Musings » Your California Garden and Mine
M. Barrows and Company, inc 1947
Sydney Bancroft Mitchell, 1878 to 1951, was an important figure in California horticulture even though he was technically an amateur. Born in Canada to English parents, Mitchell became the chief librarian at the University of California at Berkeley and dean of the library school. He was not related to Hubert Howe Bancroft, founder of the Bancroft Library at the same university.
Once Mitchell retired he devoted himself to the service of horticulture. His specialty was irises. He won prizes from the American Iris Society for many important introductions and for developing the bearded iris. In addition he had encyclopedic knowledge of numerous other flowers. Mitchell helped to found the American Fuchsia Society.
The Mitchells’ next door neighbor in Berkeley was Carl Salbach, a noted breeder of iris. Frank Reinelt, the famous breeder of tuberous begonias in Capitola was a very close friend. Reinelt’s children have fond memories of visits back and forth with “Uncle Sydney”. Mitchell and Reinelt enjoyed crossing narcissus, just for the fun of it.
In this post WWII book, deceptively drab and colorless as they all were at that time, Mitchell lays out a very modern approach to the garden. His philosophy was to work with the terrain as it was rather than impose a framework on it which it could not support. All gardens are artificial by definition but truly successful ones are self-sufficient, aiding the gardener and not working against him. Mitchell was very aware of the numerous micro-climates in Berkeley.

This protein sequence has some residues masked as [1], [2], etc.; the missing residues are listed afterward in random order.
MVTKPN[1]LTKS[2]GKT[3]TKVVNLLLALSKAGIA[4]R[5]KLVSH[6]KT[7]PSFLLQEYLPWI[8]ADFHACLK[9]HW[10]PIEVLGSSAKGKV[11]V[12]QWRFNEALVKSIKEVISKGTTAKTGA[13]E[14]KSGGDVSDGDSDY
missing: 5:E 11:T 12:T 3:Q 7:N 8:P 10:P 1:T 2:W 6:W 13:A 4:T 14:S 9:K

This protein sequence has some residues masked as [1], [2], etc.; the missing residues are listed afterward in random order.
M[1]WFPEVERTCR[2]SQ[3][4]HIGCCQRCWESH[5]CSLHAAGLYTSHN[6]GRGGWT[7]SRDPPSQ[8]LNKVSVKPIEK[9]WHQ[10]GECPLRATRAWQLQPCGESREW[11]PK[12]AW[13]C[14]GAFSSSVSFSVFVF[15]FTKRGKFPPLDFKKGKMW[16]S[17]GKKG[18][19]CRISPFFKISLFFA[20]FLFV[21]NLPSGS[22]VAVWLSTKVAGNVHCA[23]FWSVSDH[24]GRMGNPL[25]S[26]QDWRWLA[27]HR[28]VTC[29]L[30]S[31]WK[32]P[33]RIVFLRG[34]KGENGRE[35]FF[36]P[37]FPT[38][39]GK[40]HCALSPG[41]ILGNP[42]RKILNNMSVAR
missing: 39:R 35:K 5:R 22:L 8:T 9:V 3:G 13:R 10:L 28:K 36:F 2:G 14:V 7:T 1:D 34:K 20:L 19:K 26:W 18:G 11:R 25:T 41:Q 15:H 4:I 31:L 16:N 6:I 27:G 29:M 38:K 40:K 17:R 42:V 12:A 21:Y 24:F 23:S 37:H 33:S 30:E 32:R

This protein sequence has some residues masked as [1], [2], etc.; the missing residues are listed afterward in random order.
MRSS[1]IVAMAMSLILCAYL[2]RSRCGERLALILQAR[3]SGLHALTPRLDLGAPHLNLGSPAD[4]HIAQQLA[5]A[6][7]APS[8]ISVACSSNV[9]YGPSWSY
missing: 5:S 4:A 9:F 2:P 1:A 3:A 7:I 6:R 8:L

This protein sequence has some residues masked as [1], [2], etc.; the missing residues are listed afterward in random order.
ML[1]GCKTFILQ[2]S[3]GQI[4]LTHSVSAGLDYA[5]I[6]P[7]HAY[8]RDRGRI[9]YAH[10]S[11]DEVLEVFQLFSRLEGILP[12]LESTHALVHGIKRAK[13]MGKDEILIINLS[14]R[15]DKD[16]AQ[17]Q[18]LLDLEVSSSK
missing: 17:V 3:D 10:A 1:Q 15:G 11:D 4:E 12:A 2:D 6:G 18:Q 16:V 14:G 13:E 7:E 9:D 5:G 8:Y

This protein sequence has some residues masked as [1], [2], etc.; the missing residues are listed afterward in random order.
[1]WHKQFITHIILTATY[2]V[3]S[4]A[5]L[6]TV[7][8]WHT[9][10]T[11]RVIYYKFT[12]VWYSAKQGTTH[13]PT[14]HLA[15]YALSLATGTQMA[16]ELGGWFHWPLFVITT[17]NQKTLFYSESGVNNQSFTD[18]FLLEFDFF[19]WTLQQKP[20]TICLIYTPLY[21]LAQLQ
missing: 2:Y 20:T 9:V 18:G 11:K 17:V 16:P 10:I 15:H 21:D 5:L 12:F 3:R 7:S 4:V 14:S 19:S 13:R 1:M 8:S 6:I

One of the most valuable aspects of this book are the recommendations for extending the blooming season. Mitchell makes the excellent point that flowering trees are the best bet in the early months of the year. Rain so often messes up flowers in the ground. A series of flowering apricot, cherry and plum sounds irresistible.
A whole slope of this woodland garden was devoted to narcissus, near a stand of Magnolia x soulangeana, one of the earliest and most successful magnolia hybrids ever bred. Hyacinth was planted beneath the apple trees. Even the slightly dreary black and white photographs show some thing ethereal and delightful.
Mitchell recognized that the native California iris, I. douglasiana, was ideal in the dry Berkeley summers. Clumps of this iris covered a steep hillside, requiring no water and basically no attention to bloom continuously. He was ahead of his time in using these species plants.
Campanula receives a lot of careful attention. He warns one away from invasive types and suggests other, better behaved varieties. It is hardly surprising that Mitchell waxed enthusiastic about delphinium. Not only is there a selection of native species, the larkspurs, but his friend Frank Reinelt bred almost as many new delphinium in the ‘Pacific Series’ as he did begonias. They had international success. A large firm in London, Blackmore and Langdon, bought up everything Reinelt could produce.
For anyone contemplating a new garden in the Bay area this tried and true book could be a useful guide even 60 years after it was written. Nothing trumps good experience.